If ever there was a monkey wrench thrown into special education, it’s school closures due to COVID-19. Never before has a conundrum like this challenged so many special education professionals and students alike. To be sure, there are some things that concern us all in the education world right now. Public schools were not used or prepared to deliver online learning in this capacity. It has stretched us all to our limits but shown us some great things about thinking outside of the classroom like never before. Does a Post-COVID-19 school now include online learning environments forever? What does that look like for special education?
Necessity, as they say, is the mother of invention. Education has no choice but to get creative when it comes to special education service delivery now. What will special education look like in a post-COVID-19 school? What does the new normal hold for education going forward?
Children are remarkably resilient, but that doesn’t mean they do not feel the challenges of this level of change like we do. In some cases, especially children receiving special education services, articulating how they feel about these changes can be difficult. When children are frustrated with communication, this manifests itself in different ways.
Obstinance, hostility, and other behavioral challenges are just some of the ways children can try and voice their frustration over trying to do something in a new way. We must be empathetic to their situation if we are going to be effective in keeping the learning going.
Taking Care of Special Education Is About Getting Creative Now And In A Post-COVID-19 School
There are many different technologies that schools employ to keep students and families connected. Schoology and SeeSaw are just two of the most popular education platforms that students and families can interact with every day. With distance and online learning for public schools, these platforms are now acting as learning hubs for students and their learning professionals to gather around for virtual classroom connections and assignments.
While these tools are the saving grace to keeping education going, they are falling short in two very major areas for special education. The first of which is the issue with HIPAA and FERPA compliance. One of the greatest challenges for special education professionals is figuring out how to deliver services to students with IEPs without interrupting the prescriptive learning they are legally required to adhere to.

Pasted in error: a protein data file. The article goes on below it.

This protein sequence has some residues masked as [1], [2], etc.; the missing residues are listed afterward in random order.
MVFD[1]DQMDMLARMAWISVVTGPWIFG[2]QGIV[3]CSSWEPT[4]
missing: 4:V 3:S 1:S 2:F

Add to it that virtual classrooms prevent certain things from being able to take place due to privacy compliance. This balancing act of service delivery and privacy will not go away in a post-corona virus school setting.
What most school districts are quickly figuring out in the middle of the COVID-19 crisis is just how much is actually able to be delivered online. This challenge could just be the necessary lynchpin in helping schools understand how technology and virtual learning tools could save them a ton of money without compromising anything for either the student or the teacher.
Could snow days be a thing of the past? How about connecting students to their classrooms to continue learning if they are home recovering for an extended period of time? The applications are being considered and with good reason; cost-effectiveness. How will this keep up with special education service delivery though?
Special Education Delivery Needs To Be More Transparent
But what about the kinds of things that need to happen with special education delivery right now? Note-taking, progress sharing, parental involvement, and transparency in service delivery are now more important than ever but are being hindered by the capability of the current education hubs available today.
A HIPAA and FERPA compliant tool for all to access in a platform-agnostic setting is the perfect solution for special education service delivery right now and in a post-Covid-19 school. Where notes, videos, and collaboration with professionals and education specialists can’t happen in-person and shouldn’t happen through email, these important pieces of the special education puzzle can happen with eCare Vault.
Education Specialists are currently calling parents and guardians for verbal consent to be able to conduct service delivery virtually. What if they were able to store, share, and get agreements with online documents in a collaboration tool that allowed for it? What if the IEP was stored in this communication hub for anyone who has consent to view it to able to at any time? That’s eCare Vault.
The future of special education looks more virtual and will involve more technology than ever before, but it still has to be FERPA and HIPAA compliant. If you’d like to know more about how eCare Vault can take your school district into the post-COVID-19 school world, contact us today for a free consultation.